Skip knocked on the cabin door. Didn’t get an answer. Walked right in. The place was as he remembered it. Stuffed with stuffed animals. Birds and foxes on fake wood perches. Deer heads hovering over the wood-burning stove. Largemouth bass in exaggerated poses of high drama. A stink hung in the air like a chandelier. It was Martin.

He was in front of the TV. But the TV wasn’t on. He was leaned back in a recliner, his hair spread out long and greasy around his balding head like a funky halo. He had a beard now.

“Janet wants you home,” Skip said.

Martin looked at him and smiled. “I am home.” His teeth gleamed. Those perfectly straight, perfectly white, perfectly perfect teeth, alabaster marvels in the midst of his foulness. White as china. White as paper. White as Sherwin-Williams high gloss. If he’d spent less money on those goddamned teeth maybe he wouldn’t be in this mess.

“You don’t get to just leave,” Skip said.

“It’s not the life I want.”

“You chose it.”

“It doesn’t fit me anymore.” Martin snapped down the recliner. Tossed his hair back like a fashion model. He scooped two dripping cold beers out of a white Styrofoam cooler and went foraging around in a sideboard cabinet until he found two familiar coozies decaled with pictures of pheasants in mid-flight. They’d always called them piss-ants. A joke they used to think was funny once upon a time. Martin slid the beer cans into the twin coozies. Twirled them in his palms like revolvers. Gave a follow me motion with his head.

Outside they knocked dead leaves and pecan husks from lawn chairs and sat on the deck. A small hill led down to the fishing pond where Skip had caught his first fish, gigged his first frog, met his first cottonmouth. Martin spread out his arms and helicoptered his torso from side to side. “Make me an offer.”

“With the trees?”

“No. Without the trees. Of course with the trees, dummy.”

“I don’t have any money.”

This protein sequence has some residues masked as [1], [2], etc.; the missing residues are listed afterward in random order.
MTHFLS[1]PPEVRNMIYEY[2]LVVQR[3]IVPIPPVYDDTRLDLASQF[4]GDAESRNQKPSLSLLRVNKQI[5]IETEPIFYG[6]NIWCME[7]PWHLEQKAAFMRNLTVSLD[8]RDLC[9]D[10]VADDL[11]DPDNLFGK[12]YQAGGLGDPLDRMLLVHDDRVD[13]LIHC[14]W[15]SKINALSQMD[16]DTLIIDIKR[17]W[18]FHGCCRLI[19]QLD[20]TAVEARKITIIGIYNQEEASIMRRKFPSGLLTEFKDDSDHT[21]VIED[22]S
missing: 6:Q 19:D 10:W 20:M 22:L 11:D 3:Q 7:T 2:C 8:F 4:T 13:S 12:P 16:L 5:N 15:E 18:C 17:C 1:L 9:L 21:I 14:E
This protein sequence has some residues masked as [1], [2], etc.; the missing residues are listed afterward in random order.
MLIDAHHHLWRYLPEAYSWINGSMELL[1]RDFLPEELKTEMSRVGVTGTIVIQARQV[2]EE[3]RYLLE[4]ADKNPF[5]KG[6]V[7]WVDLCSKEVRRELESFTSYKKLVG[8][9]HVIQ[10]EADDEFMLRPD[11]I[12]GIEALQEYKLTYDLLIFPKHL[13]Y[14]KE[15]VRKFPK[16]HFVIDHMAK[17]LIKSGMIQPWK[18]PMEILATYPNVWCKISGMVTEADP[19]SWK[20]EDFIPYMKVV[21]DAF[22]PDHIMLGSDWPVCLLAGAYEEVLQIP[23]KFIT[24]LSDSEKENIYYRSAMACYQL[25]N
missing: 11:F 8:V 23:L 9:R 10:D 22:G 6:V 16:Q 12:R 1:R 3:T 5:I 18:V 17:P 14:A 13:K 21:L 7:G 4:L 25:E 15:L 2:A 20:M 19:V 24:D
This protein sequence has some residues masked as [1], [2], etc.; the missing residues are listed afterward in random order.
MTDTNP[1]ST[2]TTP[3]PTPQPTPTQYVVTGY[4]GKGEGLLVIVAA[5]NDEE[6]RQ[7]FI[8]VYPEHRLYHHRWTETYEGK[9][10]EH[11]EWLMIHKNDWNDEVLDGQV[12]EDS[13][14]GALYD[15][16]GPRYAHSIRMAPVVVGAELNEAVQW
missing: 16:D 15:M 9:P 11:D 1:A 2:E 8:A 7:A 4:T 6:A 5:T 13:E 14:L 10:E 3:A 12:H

“Let’s pretend.”

“Five an acre.”

“Sold.” Martin looked down at the deck planks and picked up two loaded pecan shells nestled in a seam. He squeezed them until one cracked against the other. Flecked off the tiny armor plates of shell with his thumb to get to the nut. Martin claimed his daddy used to sit in blinds and shoot BB guns at the poor folks trying to steal all his yard nuts.

“Want to go fishing?” Martin asked, and chewed the pecan in his glowing teeth.

Of course he wanted to go fishing.

Martin had a johnboat with a trolling motor, and they puttered around in the pond searching for the big one until it got dark. Martin said he had some quail in the freezer and would love it if Skip stayed for supper. So Skip stayed for supper, and they emptied a box of grits into a big black pot, threw in some cream cheese, and wrapped the quail in bacon before slapping them on the grill. They sat on the deck and drank beer and nibbled all the meat off those tiny bird bones and dug their spoons directly into the black pot of cheese grits. Late in the night, Skip’s cell phone started vibrating. It was Janet. She kept calling and calling. So Skip shut it off.


The next morning Skip woke up with a powerful headache. He walked out on the deck and saw Martin in the pond, naked, the water just below his hips.

“Come on in,” Martin shouted.

“I’m good.”

“You’ve never been good at anything.”

Maybe a dip would help his head. He stripped to his briefs and ran down to the pond, cannonballed off the dock into the surprisingly warm autumn water.

When he came up, a wet piece of mud slapped him in the face. Martin had hurled a wad of sludge at him. He turned around to show Skip his back.

“Get my back.”

A mud bath. Maybe that explained his stink.

Skip reached to the sludgy pond floor and scooped up a handful of muck. Hurled it at Martin. He arched his back and let out a howl. So Skip did it again. Soon they were both spackled with mud. They laid out on the dock, far enough away from each other as to not feel queer, and let the mud calcify into a crusty skin.

Soon Skip felt shade darken his closed eyelids and a coolness settle on him, like a heavy cloud moving over the sun. He opened his eyes. Martin loomed over him in all his naked mud-striped glory.